Life in the city is grand.  Everything convenient, all services close-at-hand.  Yet there’s something special about holidays in the woods…

Let’s start with the food part.  Since there are only two of us this time around, we’re not doing a big meal for Christmas.  Honestly, it looks like a toss-up between a couple of slabs of baby-back ribs on the BBQ or doing a baked turkey breast in the over.

Something I’d strongly recommend if you haven’t been following my “half-baked” efforts at cooking:  Carefully note how much wheat flour you’re using in your gravy.  The older I get, the better I feel limiting white flour to near-zero.  One of my offspring has celiac sprue (gluten intolerance) and the book Wheat Belly is still among the 500 e-books on the  Kindle.

If you’re looking for a better gravy, as a former Wondra user, I can tell you that oat flour seems a lot easier on the old folks digestive system than too much white flour.,

No White Christmas Here

The thermometer drives a lot of the meal-planning decisions:  As of now, it looks like Christmas will feature a high in the upper 60’s.  That’d be late-spring BBQ weather up north, but 70 F is the dead of winter down here.

While we’ve had our usual handful of nights with low temps into the 20’s already, in normal times (despite the climate alarmists) we don’t get our really cold spells until January and into February most years.   Most snow we’ve seen here was about 2 1/2 inches a decade back.  If I plant the garden in February, that ensures a killer frost in April.

This latitude is damn near tropical yet still has close to four seasons.

People up north who visit generally love the place.  But, many of our friends won’t come  to visit in the heat of summer (say July 15 to the end of September) because of worry it’s too hot in the summer.

East Texas Heat is a bit exaggerated. You may recall this past summer I was able to hold the shop temp during the day in the 75-80 range with nothing more than a swamp cooler.  It was mounted outside a window which was opened. I “red-necked” some lightweight plywood and cardboard – plus a few miles of packing tape – into something that kept the cold in and the heat out.  More or less….

This led to watching the humidity like a hawk.  Worst case was about 70 percent and temps in the low 90’s.  Lowest humidity at the day’s high, but that was one day right before a squall line came through.  Otherwise, by late summer, the 95 F highs with 35-50 percent humidity was the rule.  Certainly not Atlanta, though.  Moist enough to sweat (a lot) but not so dry as to cause skin issues and wrinkles.  Florida is a lot more humid than here and it doesn’t empty-out in the summertime. The people are more wrinkled than here, too, going from memory.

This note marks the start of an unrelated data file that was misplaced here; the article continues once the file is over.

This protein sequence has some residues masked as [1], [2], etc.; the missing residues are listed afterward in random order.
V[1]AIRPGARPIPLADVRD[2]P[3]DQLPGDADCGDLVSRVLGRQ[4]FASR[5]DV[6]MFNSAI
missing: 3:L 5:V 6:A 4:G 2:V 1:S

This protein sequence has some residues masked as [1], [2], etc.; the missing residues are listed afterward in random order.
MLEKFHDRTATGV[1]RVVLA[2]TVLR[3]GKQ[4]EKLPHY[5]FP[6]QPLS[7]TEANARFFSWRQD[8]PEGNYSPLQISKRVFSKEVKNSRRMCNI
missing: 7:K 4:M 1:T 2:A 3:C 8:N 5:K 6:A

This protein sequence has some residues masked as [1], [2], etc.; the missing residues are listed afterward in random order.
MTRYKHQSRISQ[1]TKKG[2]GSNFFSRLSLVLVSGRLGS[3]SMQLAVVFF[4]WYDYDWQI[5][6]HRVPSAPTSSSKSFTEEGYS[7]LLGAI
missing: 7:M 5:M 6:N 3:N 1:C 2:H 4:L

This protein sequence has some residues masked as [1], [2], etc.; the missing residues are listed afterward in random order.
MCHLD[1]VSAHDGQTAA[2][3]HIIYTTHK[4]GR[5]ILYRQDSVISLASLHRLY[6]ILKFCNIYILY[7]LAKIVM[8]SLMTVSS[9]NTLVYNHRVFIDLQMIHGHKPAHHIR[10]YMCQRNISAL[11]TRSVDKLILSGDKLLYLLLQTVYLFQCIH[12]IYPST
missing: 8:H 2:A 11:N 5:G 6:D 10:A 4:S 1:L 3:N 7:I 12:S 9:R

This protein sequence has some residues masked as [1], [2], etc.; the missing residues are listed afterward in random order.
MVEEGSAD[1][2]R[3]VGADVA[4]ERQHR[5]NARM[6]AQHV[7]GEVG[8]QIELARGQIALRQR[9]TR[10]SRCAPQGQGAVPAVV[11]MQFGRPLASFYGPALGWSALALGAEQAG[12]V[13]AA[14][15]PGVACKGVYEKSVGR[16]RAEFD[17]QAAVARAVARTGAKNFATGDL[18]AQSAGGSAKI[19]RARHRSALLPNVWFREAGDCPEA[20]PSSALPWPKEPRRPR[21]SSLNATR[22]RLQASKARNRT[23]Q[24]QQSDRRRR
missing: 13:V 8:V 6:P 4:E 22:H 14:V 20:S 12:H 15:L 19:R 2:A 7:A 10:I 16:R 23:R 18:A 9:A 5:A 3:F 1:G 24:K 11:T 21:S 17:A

A Christmas Gift – Stir Fry

One of the “after Christmas” gifts we’re getting is a collection of plastic storage containers.  I know it seems obvious, but we have a problem with disappearing kitchenware  here.  Glasses, cups, silverware…all seems to quietly disappear sometime in the night.

Been thinking about writing a cookbook I’ve had in mind for the better part of 20-years now…based on a collection of same-size, stacking, food storage units. quart to quart and a half capacity.

Came up with this during my single years (back when) and just never got around to turning out a fancy book with pictures.  The idea, though, haunts me.

Main idea is that you don’t put any basic foods from the store directly into the fridge.  Instead, you make a supply run.  Then, when you get home, all the carrots are cleaned and go in one container.  The chicken breast is cut up into bite-size and goes in another.  The mushrooms get cleaned and fill another.  So do onions, beef, pork, bean sprouts, lettuce, cabbage, celery…all the staples of good eating without all the preservative side-effects.  Several cheese containers…